A finding of negligence of a city in operating its water system was warranted by evidence that a large quantity of rust in water supplied to a commercial laundry from a cast iron main in a street damaged the laundry property and operations on various occasions during a six year period when representatives of the city cleaned sewers in side streets near the laundry by flushing them with water from pipes connected with the main and the increased velocity and force of the flow of water in the main due thereto caused rust settled at its bottom
to become agitated and be carried along into the laundry, and that the representatives of the city continued to use that method of cleaning the sewers during such period notwithstanding their knowledge of damage thereby caused to the laundry. [121-123]
A municipality is liable for negligence in its operation of a commercial water system. 
A mere statement in a pre-trial report that "the plaintiffs were partners doing business as" a laundry could not properly be construed as an admission by the defendant that certain claims alleged in the plaintiffs' declaration which had accrued to one of the plaintiffs individually before the formation of the partnership were owned by the firm. 
Objections duly appended to the report of an auditor whose findings are final have no standing except as the foundation of a motion to recommit the report to the auditor. 
At the trial of an action against a city operating a water system for negligence in supplying water containing a large quantity of rust to the plaintiff's laundry, there was on the record no error in excluding evidence that the plaintiff paid a certain amount to install copper piping in the laundry. 
At the trial of an action by partners for damage to partnership business, the managing partner was properly permitted to refresh his recollection as to items of damage from a paper which had been prepared by another partner. 
An action of tort against a city for injury to property is not governed by the two year statute of limitations in G. L. (Ter. Ed.) c. 260, Section 4, as amended by St. 1943, c. 409, Section 4. 
An action of tort for injury to partnership property brought by all the partners was properly continued by the surviving partners after the death of one of them. 
CONTRACT OR TORT. Writ in the Superior Court dated January 31, 1948.
Alexander Gordon, one of the original plaintiffs, died in June, 1949.
The action was heard by Forte, J., upon the report of an auditor.
Vincent J. Celia, Assistant City Solicitor, (Mark E. Gallagher, Jr., City Solicitor, with him,) for the defendant.
Meyer H. Goldman, (Daniel S. Fram & Robert J. Blumsack with him,) for the plaintiffs.
RONAN, J. This is an action of contract or tort brought by a partnership owning and conducting a laundry business in the city of Medford to recover damages resulting from supplying them with water which, through the alleged negligence of the defendant, contained large quantities of
rust. The action was heard upon the report of an auditor whose findings were final. The auditor found for the plaintiffs upon the first count of the declaration which based a cause of action upon negligence. The judge overruled objections of both parties to the report, denied their motions for judgment upon the report, confirmed the report as modified by reducing the amount of damages found by the auditor, and ordered judgment for the plaintiffs for the reduced amount. The case is here upon the appeal of the defendant and the appeal and exceptions of the plaintiffs.
The original plaintiff Alexander Gordon in 1932 became the proprietor of a family laundry business which he conducted in a building located on the northerly side of Bow Street in the defendant city. In 1944 he entered into a partnership with his three sons, the remaining plaintiffs, and the business was continued by the firm until it was succeeded in 1949 by a corporation.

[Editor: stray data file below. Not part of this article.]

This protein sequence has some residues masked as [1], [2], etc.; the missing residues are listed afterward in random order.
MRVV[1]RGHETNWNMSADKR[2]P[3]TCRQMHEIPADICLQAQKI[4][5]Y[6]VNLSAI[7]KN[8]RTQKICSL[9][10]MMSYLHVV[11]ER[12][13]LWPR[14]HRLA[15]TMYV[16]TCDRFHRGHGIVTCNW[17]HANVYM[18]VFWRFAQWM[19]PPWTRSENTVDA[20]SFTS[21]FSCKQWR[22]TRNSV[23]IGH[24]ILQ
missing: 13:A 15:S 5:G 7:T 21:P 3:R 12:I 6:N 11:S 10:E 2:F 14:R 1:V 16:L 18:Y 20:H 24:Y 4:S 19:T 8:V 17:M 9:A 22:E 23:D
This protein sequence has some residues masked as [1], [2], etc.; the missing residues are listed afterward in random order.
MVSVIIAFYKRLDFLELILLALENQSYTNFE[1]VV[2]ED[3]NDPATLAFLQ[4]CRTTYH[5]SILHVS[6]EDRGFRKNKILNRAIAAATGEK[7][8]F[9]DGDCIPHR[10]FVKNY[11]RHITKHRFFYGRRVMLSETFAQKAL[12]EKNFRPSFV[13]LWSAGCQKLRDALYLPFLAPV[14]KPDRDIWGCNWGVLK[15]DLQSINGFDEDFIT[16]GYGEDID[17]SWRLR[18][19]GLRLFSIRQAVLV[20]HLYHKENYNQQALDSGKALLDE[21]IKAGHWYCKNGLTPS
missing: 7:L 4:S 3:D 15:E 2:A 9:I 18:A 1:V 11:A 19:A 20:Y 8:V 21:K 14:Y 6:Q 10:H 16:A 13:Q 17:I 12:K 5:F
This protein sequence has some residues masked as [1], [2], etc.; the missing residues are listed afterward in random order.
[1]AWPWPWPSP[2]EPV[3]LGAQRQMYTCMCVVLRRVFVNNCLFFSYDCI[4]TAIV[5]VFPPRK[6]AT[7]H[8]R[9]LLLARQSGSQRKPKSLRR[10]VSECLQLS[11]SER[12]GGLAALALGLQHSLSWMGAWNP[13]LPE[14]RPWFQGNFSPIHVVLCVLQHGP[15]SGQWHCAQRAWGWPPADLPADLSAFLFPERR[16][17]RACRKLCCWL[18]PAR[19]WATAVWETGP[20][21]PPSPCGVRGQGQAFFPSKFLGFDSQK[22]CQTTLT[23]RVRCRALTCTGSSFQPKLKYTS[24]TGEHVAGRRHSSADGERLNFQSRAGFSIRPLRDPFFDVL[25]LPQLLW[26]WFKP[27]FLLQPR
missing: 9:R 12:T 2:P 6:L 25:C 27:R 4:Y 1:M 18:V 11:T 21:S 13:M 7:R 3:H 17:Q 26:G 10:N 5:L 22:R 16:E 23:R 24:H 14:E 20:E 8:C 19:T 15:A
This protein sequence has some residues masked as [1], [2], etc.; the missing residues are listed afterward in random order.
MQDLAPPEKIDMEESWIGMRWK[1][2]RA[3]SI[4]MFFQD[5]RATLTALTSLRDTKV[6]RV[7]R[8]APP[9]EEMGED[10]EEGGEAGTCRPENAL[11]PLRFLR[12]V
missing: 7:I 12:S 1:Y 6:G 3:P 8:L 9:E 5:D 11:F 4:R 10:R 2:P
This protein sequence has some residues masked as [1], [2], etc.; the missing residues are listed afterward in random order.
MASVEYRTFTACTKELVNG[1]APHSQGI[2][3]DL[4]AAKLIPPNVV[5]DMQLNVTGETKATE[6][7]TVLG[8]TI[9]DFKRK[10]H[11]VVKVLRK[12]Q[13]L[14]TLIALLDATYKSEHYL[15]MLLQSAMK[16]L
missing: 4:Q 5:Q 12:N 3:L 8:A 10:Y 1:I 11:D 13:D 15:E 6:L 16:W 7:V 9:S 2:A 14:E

The laundry used about twenty thousand gallons of water a day which was supplied from an eight inch main in Bow Street. Three dead end public ways run upgrade from the southerly side of Bow Street. A six inch water main has been laid in each of these public ways. The junction of each street with Bow Street is but a short distance from the laundry. Each of these mains is connected with the eight inch main in Bow Street. There is a sewer in each of these streets. At the end of each of these sewers farther from Bow Street is located a manhole. For the purpose of flushing each of these sewers a one inch pipe has been installed from the water main to the sewer manhole.
All the water mains in Medford are of cast iron and so are almost all of the mains of the metropolitan district commission from which the city secures its supply of water. Rust invariably forms in cast iron pipes which have been in use for any considerable length of time and settles at the bottom of the pipes forming "carbuncles of rust." There the rust remains unless disturbed by any unusual increase in the velocity of the flow of the water. When that occurs,
the carrying power of the water is increased and the deposits of rust are carried along with the water. The care and supervision of the sewer and water systems in Medford are entrusted to a commission. Representatives of the commission, for some years prior to 1941 and including a part of 1947, periodically once or twice a year flushed the sewers in these side streets by allowing the water to flow from the water main through a one inch pipe into the sewer manhole. The escape of the water so increased the flow in the Bow Street main that the rust in this main was agitated, became mixed with the water, and was carried along with the water which was supplied to the laundry. The introduction of rusty water necessitated the closing down of laundry operations, the cleaning out of a large storage tank, the boiler and the machinery, and the rewashing of clothes which had been soiled by the rust. The operations could not be resumed until the water was running clear, the tank filled, and the water heated. Water made rusty by the flushing of the sewers in these three streets was found by the auditor to have been supplied to the laundry in July, 1941, May, 1942, September, 1942, August, 1943, June, 1944, April, 1945, November, 1946, May, 1947, and August, 1947. He also found the damages sustained on each occasion. He disallowed the 1941 item as barred by the statute of limitations which was set up by the defendant. He allowed all the other items which totaled $2,011.33.